🎬 Frame Rate

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Common frame rates include:

  • 24 fps: The ‘standard’ frame rate of film
  • 25 fps: PAL standard in Europe and other parts of the world
  • 23.976: One-thousandth of a second slower than 30 frame/s, due to the NTSC color encoding process interfering with the sound subcarrier. Audio in telecine has to be multiplied by .1% to match. It doesn’t matter too much if you shoot at 24 or 23.98, just make sure sound and audio recorder are using matching frame rates.
  • 29.97: One-thousandth of a second slower than 30 frame/s, due to the NTSC color encoding process interfering with the sound subcarrier. Audio in telecine has to be multiplied by .1% to match.
  • 30: Standard frame rate for
  • 60i: 60 interlaced fields per second (field order is important)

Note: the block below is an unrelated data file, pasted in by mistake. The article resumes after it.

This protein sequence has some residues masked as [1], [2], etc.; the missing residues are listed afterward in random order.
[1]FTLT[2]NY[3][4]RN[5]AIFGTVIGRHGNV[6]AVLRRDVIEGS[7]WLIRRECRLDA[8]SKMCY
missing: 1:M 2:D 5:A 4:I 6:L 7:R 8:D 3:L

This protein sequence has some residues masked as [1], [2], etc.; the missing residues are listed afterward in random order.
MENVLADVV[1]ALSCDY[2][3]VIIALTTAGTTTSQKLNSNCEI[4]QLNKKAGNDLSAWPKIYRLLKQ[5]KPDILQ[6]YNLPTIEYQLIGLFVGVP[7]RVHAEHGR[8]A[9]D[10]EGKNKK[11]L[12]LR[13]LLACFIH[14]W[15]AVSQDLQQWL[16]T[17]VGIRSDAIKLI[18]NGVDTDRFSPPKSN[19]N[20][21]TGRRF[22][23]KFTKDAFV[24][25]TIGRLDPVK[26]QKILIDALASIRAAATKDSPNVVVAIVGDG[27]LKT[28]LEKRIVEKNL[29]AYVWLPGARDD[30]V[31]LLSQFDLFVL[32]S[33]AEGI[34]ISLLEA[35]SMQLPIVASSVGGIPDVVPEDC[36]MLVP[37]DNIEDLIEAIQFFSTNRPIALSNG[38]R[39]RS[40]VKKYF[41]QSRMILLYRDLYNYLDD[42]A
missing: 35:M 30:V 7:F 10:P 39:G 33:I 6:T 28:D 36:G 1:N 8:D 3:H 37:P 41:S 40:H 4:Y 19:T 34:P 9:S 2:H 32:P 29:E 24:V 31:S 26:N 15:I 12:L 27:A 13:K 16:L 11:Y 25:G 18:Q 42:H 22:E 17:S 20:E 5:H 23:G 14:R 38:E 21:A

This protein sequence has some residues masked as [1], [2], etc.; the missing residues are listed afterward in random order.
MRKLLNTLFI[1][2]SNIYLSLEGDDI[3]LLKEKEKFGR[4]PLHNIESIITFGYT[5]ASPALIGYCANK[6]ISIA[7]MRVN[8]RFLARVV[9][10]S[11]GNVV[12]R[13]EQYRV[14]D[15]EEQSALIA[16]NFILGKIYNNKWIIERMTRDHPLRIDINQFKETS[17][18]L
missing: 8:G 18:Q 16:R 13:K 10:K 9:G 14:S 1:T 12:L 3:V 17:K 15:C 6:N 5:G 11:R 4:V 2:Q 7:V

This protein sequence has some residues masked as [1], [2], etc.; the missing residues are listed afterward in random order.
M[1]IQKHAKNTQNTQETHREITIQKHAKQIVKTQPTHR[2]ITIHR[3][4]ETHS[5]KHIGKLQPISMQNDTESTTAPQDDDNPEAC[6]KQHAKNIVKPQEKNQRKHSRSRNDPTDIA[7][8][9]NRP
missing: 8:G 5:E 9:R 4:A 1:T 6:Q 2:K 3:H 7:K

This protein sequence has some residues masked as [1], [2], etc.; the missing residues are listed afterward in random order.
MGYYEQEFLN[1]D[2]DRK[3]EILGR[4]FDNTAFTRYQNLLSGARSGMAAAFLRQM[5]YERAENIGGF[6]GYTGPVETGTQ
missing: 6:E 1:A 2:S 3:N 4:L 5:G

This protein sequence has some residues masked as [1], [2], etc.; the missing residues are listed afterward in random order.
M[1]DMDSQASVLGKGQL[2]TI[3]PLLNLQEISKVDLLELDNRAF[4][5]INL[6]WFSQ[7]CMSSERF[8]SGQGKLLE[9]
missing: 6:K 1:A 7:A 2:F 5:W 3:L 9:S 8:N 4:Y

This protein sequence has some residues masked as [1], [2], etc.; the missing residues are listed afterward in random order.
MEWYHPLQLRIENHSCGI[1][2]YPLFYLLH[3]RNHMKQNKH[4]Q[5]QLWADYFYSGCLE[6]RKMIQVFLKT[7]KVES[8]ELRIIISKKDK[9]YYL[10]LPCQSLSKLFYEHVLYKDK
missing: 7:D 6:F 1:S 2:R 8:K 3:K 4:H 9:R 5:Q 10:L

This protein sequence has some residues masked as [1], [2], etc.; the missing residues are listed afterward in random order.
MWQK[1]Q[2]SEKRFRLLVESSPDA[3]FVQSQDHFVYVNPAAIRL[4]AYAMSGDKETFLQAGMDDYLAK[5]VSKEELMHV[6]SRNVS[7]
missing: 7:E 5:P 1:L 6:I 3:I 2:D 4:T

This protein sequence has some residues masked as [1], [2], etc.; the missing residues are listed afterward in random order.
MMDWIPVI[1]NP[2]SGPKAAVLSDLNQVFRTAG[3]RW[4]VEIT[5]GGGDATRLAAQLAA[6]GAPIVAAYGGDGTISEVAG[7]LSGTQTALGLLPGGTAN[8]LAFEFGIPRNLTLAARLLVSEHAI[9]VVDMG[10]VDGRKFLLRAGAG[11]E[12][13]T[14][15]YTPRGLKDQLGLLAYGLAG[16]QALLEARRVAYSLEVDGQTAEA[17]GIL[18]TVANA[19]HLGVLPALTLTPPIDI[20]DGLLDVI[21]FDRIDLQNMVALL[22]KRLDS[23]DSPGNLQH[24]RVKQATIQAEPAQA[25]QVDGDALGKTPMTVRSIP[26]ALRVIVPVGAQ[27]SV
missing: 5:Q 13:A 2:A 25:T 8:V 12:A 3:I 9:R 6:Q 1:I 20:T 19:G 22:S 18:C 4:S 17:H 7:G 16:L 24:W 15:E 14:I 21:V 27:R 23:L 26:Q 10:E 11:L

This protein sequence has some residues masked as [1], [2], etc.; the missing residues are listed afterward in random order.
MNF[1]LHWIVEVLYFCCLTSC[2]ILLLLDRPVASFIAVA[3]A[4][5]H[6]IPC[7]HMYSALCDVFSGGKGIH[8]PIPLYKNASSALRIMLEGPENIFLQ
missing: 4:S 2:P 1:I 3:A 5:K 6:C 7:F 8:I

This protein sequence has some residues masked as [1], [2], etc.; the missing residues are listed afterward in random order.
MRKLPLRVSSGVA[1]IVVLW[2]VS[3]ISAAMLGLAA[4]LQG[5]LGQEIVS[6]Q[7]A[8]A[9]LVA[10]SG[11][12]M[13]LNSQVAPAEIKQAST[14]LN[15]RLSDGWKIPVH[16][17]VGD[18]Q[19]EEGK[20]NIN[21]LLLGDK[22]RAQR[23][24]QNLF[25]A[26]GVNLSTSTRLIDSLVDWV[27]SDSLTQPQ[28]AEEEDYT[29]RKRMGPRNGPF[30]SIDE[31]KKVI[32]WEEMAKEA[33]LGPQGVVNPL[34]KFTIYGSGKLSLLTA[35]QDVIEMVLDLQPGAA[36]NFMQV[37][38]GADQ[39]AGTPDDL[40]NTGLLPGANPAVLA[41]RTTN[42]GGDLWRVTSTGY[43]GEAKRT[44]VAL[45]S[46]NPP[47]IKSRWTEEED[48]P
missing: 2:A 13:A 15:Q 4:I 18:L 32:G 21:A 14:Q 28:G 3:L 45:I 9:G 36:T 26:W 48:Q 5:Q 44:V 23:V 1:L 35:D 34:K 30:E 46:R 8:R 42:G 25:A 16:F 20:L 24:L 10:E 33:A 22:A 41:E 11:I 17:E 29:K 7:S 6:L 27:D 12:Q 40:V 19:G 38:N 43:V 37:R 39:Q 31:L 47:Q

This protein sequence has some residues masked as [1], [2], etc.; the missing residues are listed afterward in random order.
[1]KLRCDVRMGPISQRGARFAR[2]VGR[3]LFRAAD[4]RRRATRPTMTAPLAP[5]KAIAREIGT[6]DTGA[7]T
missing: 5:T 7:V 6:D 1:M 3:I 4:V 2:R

Remember to set the frame rate of your project at the beginning. Any clips that do not conform to the timeline frame rate will be played back with skipped or duplicated frames to try to match the timeline frame rate.

It’s tough to convert from 30 fps to 24 fps so do try to avoid this. Most of the other common conversions are possible with less potential for harming the image.

Pulldown

This is the process of converting 24 fps footage to 29.97 fps. The opposite is called a ‘reverse pulldown’.

The increased “temporal” resolution of 60i makes for a better conversion to 24p.

Drop Frame Timecode

Drop Frame Timecode drops two frame numbers from each minute except every tenth minute. This isn’t dropping actual video frames, just the timecode numbers relating to those frames. Notice the ; semicolon used to designate drop frame timecode.

Drop frame time code does NOT exist for 23.976 because there simply isn’t an easy way to make it work mathematically.

Frame.io has a great resource on timecode and frame rate.

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